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Social Networking and Healthcare

Mental health and addictions professionals require tools. For a couple decades, Terry McLeod has been a trailblazer providing those tools in the form of Electronic ...Read More

I have a dim memory that in ancient cyber-times, a number of chat rooms for Alcoholics Anonymous on-line meetings were started on America Online. It was the start of something big.

I recently read an article in Healthcare Technology about social networking in healthcare, which prompted thoughts about how our field benefits from the phenomenon.

Nowdays we have Facebook, Twitter, and who knows how many general social networks; Linkedin and other services like it cover professional networking, and specialized social networks for other purposes abound. Social media in treatment is intermixed in all this. You can Google “online self help groups” to see the extent of social network availability for people who want to mix electronic communications into their treatment plan.

Friends sharing mental health or addictions problems have ongoing peer conversations; phones light up and Facebook messages help some people get through the day. In New York, The Office of Mental Health and Office of Alcoholism and Substance Abuse Services both have presence on Facebook to keep folks abreast of news and events (search Facebook “Groups” for more information). Professionals like this because it alerts them of free trainings, many available via the Web. Evidently there is value enough in these services to keep people involved…the law of supply and demand being what it is.

How does this enter into the Electronic Health Record (EHR)? You might see references to specific social networking pop up in progress notes, and in some cases as a part of the treatment plan. Because many social networking sites are so wide-open, on-line conversation about mental health and addiction issues potentially blow the cover of folks who would rather remain anonymous. At least one area the EHR shows promise that secure therapeutic social networking of a different sort is on the way.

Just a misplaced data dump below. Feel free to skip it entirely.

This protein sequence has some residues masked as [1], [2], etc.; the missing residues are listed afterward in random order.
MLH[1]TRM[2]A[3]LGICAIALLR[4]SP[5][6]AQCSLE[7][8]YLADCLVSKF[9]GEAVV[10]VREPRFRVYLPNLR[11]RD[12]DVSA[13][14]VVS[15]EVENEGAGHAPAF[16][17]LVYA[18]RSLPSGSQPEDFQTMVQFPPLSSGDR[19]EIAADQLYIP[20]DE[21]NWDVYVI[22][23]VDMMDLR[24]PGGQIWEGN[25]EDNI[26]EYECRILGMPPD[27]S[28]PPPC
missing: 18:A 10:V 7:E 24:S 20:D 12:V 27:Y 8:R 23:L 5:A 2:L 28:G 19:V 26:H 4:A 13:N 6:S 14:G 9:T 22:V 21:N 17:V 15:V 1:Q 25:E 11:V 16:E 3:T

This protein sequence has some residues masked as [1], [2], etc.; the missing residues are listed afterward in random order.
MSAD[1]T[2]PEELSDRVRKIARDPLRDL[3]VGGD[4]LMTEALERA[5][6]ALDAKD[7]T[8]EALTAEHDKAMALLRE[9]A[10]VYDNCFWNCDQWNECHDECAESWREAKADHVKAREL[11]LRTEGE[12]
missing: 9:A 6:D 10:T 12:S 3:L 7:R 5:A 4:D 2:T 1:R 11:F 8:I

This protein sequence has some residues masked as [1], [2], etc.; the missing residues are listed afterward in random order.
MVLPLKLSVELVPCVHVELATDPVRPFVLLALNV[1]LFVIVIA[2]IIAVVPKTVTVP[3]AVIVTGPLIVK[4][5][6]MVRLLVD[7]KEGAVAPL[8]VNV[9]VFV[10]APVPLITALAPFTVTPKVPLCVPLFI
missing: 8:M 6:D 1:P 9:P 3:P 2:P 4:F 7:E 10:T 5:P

In order to qualify for Medicare and Medicaid funding that helps pay for technology by demonstrating its effective use, EHRs are compelled to include Patient Portals, which is not far removed from social networking that’s secure. By taking the responsibility vendors can offer technology that enables a patient community password protected technology to help people with like problems network, and that can be a significant part of healing.

Patient portals generally offer a patient access to medication lists with prescription information like expiration dates, or to their scheduled appointments. They often include a communication method to get secure messages to a provider, and other nifty features. A number of hospitals have this technology available for both patients and providers, complete with confidentiality-inspiring security. Everything’s password protected. Very few patient portals are functional in our sector, but at least one manufacturer, Netsmart Technologies, has the technology in place for mental health and addictions.

Once again, the future has arrived.

With all these outlets, the question comes to mind, how many consumers are benefiting from social networking, and what’s the real value in treatment? Another question to address another day.

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